Bambi: A Life in the Woods by Felix Salten. Every one knows Bambi from Disney, but you really must read the book (translated from German) for its rich world-building and great characterizations. It was my very first novel. My mom took my hand and led me over to the Tall Shelves. At that time, the Harrodsburg Library occupied the old sherrif's office and jail in the historic brick row houses. The dark, wide-planked floors creaked as we walked around; sun beamed through windows like solid shafts in the shadowed dimness; dust motes danced. "I think you might like this," my mom said, pulling out a Real Book with an expert finger (she later became a children's librarian). She put her head to one side as she said this, very consideringly. I felt a little awed that this much weighty reflection went into the Choosing. I remember being worried and dubious -- there wasn't a picture on the front cover! It looked like it might be a hard book and a lot of work. I doubted I was up to it. At home, I was immediately lost in the world of Bambi and the Stag and Faline. I'll never forget the story about one buck, Rono, who was taken away by Man when he was a fawn. He returned as a buck, fat and sleek, placid about dangers. When Man returned to the forest, the animals fled, but Rono, proudly wearing his collar, walked toward Him fearelessly...and, of course, was blown away. Oh, the terrible, cruel unfairness.

The Little Mermaid by Hans Christian Andersen. Again, I was lucky enough to know this work as literature before I knew the Disney version. Come to think of it, I think I could put just about ANYTHING by Andersen here: The Steadfast Tin Soldier, The Christmas Tree, The Little Match Girl. *sob* My dear mother checked out a big, fat collection of these when I was stuck in bed for a week with a particularly nasty strep throat. The world will never know if I really was conjested all that while or just crying my eyes out. Ah, the loving mermaid, sacrificing herself as her final act of love! Oh, oh, the terrible, painful heartbreak.

These authors taught me about terrible beauty, about tragedy as an artistic genre. Indeed, the only way to endure these painful stories was to learn to pull back just a little, just enough to see the stories as patterns, far enough to understand that irony lends a pleasing aesthetic rightness to a story's structure and arc -- even while our hearts bleed rawly at the level of the characters.  :cry2  Mrs. Huffman, my mom, a dog, a fawn, and a tin soldier gave me literature: the most intense and all-encompassing love outside my humans. LITERATURE!! :love What else is so powerful and mind-altering?
#22 - May 06, 2009, 07:52 AM

Melissa
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Ditto on many of the above, including The Book Thief. Barbara Kingsolver's The Bean Trees has stayed with me for years; I fell in love with her very-real characters.
#23 - May 06, 2009, 08:40 AM
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Start Your Babysitting Business (Capstone)
Deadly Bites (Saddleback)
Hip-Hop Bios: Future (ABDO)
Twitter: @mg_higgins

I read A WRINKLE IN TIME when I was in the 3rd Grade and it freaked me out in a cool way.  I don't think any other book has done that to that extent, though THE LION, THE WITCH AND THE WARDROBE came close, I saw the cartoon first (which haunted me despite it's 70s production values).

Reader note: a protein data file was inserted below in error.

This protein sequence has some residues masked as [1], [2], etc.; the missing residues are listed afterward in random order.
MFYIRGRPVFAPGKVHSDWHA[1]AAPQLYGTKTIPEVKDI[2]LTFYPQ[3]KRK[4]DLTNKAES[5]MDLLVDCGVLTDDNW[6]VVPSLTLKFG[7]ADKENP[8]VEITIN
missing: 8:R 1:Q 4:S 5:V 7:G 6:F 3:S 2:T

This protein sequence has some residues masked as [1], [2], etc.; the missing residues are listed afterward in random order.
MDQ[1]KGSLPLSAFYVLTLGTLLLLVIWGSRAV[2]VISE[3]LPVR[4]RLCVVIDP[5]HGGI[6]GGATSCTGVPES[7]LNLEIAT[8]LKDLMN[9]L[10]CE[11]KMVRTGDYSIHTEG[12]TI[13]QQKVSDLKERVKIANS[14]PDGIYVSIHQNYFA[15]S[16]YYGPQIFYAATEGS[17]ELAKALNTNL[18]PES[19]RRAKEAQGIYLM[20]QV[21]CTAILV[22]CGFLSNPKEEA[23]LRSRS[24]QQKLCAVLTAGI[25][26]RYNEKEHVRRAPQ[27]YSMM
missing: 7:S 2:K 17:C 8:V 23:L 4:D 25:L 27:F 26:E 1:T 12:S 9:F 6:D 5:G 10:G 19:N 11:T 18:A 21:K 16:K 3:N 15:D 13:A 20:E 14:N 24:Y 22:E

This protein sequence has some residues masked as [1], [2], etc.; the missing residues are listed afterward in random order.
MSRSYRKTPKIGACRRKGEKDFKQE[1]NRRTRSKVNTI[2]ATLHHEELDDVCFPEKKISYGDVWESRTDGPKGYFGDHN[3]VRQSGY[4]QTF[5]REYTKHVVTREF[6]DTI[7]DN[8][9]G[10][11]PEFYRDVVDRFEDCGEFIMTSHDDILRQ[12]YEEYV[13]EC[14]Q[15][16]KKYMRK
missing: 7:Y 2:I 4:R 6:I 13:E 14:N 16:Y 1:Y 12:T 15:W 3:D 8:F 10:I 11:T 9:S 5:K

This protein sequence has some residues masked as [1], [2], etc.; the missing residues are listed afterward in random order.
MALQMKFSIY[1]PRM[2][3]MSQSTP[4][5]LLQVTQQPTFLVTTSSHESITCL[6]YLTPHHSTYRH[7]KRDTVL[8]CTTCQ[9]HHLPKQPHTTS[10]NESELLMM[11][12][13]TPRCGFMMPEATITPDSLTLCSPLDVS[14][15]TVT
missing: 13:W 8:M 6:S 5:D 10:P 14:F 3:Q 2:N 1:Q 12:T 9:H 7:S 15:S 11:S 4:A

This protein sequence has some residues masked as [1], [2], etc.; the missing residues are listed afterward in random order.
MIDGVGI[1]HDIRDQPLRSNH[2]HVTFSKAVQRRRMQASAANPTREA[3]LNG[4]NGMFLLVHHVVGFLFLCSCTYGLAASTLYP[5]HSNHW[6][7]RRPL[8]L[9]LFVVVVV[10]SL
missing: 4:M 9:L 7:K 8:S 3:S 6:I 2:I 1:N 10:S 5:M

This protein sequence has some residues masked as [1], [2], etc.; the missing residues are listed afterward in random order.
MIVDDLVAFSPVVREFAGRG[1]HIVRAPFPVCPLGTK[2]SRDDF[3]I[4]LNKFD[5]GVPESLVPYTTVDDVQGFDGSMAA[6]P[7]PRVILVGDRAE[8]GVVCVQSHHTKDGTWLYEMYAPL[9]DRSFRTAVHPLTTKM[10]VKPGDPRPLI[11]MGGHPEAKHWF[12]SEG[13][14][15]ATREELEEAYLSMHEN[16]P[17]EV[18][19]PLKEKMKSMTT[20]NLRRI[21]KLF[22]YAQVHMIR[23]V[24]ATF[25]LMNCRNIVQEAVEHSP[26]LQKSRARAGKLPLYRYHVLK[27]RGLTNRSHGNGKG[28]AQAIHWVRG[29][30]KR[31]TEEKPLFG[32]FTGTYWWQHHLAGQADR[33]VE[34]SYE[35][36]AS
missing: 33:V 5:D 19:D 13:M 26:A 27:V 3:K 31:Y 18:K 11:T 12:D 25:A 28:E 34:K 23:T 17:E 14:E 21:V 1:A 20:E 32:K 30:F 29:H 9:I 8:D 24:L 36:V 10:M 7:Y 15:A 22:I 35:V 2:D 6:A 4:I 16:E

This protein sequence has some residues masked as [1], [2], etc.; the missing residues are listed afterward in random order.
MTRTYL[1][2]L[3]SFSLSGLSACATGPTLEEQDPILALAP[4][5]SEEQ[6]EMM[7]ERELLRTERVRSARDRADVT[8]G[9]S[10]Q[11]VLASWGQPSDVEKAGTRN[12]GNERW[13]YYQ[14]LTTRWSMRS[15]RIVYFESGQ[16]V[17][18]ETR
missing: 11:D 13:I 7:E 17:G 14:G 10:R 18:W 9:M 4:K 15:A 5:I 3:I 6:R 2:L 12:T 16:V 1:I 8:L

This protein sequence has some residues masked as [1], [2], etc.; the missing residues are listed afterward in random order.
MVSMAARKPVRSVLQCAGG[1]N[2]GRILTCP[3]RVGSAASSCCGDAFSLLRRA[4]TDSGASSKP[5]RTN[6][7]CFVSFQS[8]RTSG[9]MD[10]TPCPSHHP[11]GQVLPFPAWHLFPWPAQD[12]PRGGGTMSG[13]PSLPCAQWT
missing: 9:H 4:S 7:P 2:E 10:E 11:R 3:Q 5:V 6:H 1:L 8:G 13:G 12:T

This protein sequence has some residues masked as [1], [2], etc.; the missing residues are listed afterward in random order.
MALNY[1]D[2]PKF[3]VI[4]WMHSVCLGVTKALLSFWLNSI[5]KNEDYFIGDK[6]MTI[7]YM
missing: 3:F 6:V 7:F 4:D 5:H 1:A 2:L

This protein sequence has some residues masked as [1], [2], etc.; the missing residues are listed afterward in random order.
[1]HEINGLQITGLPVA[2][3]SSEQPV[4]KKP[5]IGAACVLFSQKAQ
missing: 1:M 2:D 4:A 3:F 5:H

#24 - May 06, 2009, 08:46 AM
The Arts-Angels, Track 1: DRAWN TO YOU
2012 from Brushstroke Books

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THE BOOK THIEF

OUT OF THE DUST
#25 - May 06, 2009, 09:14 AM
FLYING THE DRAGON (Charlesbridge, 2012)
A LONG PITCH HOME (Charlesbridge, 2016)

www.nataliediaslorenzi.com
http://bibliolinks.wordpress.com/

Reader, reader, reader...
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A WRINKLE IN TIME
THE DARK IS RISING
PROTECTOR OF THE SMALL series
HARRY POTTER (books 4-7)
FRIED GREEN TOMATOES AT THE WHISTLE STOP CAFE
#26 - May 06, 2009, 12:58 PM
Robin
Unspun: A Collection of Tattered Fairy Tales: https://www.amazon.com/dp/B07BSR6CPJ/
Website: www.robinprehn3r.com

DawnP

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As a child:
A Day No Pigs Would Die
Where the Red Fern Grows
Jacob Have I Loved
#27 - May 06, 2009, 01:26 PM

ecb

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TAMSIN, Peter S. Beagle
LINCOLN'S DREAMS, Connie Willis
WE HAVE ALWAYS LIVED IN THE CASTLE, Shirley Jackson
INTO THE WILD, Jon Krakauer (and I didn't even *read* it--I was just in the room as it was being read!!)

(A note on LINCOLN'S DREAMS:  My husband had read BELLWETHER and REMAKE, two of Willis's comedies, so I gave him LINCOLN'S DREAMS to read on a business trip, not even thinking about the fact that he'd only been exposed to the Lighter Side of Willis. ;)  He called me from the Denver airport, absolutely devastated, when he finished the book.)
#28 - May 06, 2009, 02:54 PM

HATCHET
Z FOR ZACHARIAH
WHERE THE RED FERN GROWS
SHILOH
TRUE CONFESSIONS OF CHARLOTTE DOYLE
#29 - May 06, 2009, 03:10 PM
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PRADA & PREJUDICE
YOU WISH
BUT I LOVE HIM
RIPPLE
IN TOO DEEP
DANGEROUS BOY

Lea

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These are recent reads, but the characters and their stories have really stayed with me.

OUT STEALING HORSES
HOW I LIVE NOW
THE BOOK THIEF
THE GIVER
#30 - May 06, 2009, 03:20 PM